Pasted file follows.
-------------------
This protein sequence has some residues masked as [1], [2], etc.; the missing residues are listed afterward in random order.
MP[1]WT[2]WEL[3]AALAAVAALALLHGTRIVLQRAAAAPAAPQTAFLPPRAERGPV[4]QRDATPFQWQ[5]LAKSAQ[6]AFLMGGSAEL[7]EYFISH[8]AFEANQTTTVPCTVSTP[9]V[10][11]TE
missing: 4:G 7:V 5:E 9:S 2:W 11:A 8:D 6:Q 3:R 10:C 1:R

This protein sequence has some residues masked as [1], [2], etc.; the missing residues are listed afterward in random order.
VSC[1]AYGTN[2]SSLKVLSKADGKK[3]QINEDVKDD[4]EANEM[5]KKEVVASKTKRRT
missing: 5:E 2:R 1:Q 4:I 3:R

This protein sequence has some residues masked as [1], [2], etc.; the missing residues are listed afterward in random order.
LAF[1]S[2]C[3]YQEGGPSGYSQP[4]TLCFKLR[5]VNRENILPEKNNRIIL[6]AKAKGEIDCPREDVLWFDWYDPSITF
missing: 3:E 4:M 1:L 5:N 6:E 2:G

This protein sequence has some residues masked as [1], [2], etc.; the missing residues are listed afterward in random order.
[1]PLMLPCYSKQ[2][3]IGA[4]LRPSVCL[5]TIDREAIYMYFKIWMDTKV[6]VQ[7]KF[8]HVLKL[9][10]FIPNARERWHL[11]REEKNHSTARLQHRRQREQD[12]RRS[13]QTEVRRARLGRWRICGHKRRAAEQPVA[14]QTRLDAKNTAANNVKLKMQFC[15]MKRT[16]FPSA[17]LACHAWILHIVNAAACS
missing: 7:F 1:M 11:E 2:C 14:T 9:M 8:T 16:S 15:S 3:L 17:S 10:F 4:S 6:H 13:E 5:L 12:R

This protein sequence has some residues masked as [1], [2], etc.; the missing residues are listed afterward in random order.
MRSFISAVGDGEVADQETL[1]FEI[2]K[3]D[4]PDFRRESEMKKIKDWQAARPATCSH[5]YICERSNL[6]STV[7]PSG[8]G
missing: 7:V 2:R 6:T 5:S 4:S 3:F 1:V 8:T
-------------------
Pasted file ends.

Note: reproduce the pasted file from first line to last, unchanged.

This protein sequence has some residues masked as [1], [2], etc.; the missing residues are listed afterward in random order.
MP[1]WT[2]WEL[3]AALAAVAALALLHGTRIVLQRAAAAPAAPQTAFLPPRAERGPV[4]QRDATPFQWQ[5]LAKSAQ[6]AFLMGGSAEL[7]EYFISH[8]AFEANQTTTVPCTVSTP[9]V[10][11]TE
missing: 4:G 7:V 5:E 9:S 2:W 11:A 8:D 6:Q 3:R 10:C 1:R

This protein sequence has some residues masked as [1], [2], etc.; the missing residues are listed afterward in random order.
VSC[1]AYGTN[2]SSLKVLSKADGKK[3]QINEDVKDD[4]EANEM[5]KKEVVASKTKRRT
missing: 5:E 2:R 1:Q 4:I 3:R

This protein sequence has some residues masked as [1], [2], etc.; the missing residues are listed afterward in random order.
LAF[1]S[2]C[3]YQEGGPSGYSQP[4]TLCFKLR[5]VNRENILPEKNNRIIL[6]AKAKGEIDCPREDVLWFDWYDPSITF
missing: 3:E 4:M 1:L 5:N 6:E 2:G

This protein sequence has some residues masked as [1], [2], etc.; the missing residues are listed afterward in random order.
[1]PLMLPCYSKQ[2][3]IGA[4]LRPSVCL[5]TIDREAIYMYFKIWMDTKV[6]VQ[7]KF[8]HVLKL[9][10]FIPNARERWHL[11]REEKNHSTARLQHRRQREQD[12]RRS[13]QTEVRRARLGRWRICGHKRRAAEQPVA[14]QTRLDAKNTAANNVKLKMQFC[15]MKRT[16]FPSA[17]LACHAWILHIVNAAACS
missing: 7:F 1:M 11:E 2:C 14:T 9:M 8:T 16:S 15:S 3:L 17:S 10:F 4:S 6:H 13:E 5:L 12:R

This protein sequence has some residues masked as [1], [2], etc.; the missing residues are listed afterward in random order.
MRSFISAVGDGEVADQETL[1]FEI[2]K[3]D[4]PDFRRESEMKKIKDWQAARPATCSH[5]YICERSNL[6]STV[7]PSG[8]G
missing: 7:V 2:R 6:T 5:S 4:S 3:F 1:V 8:T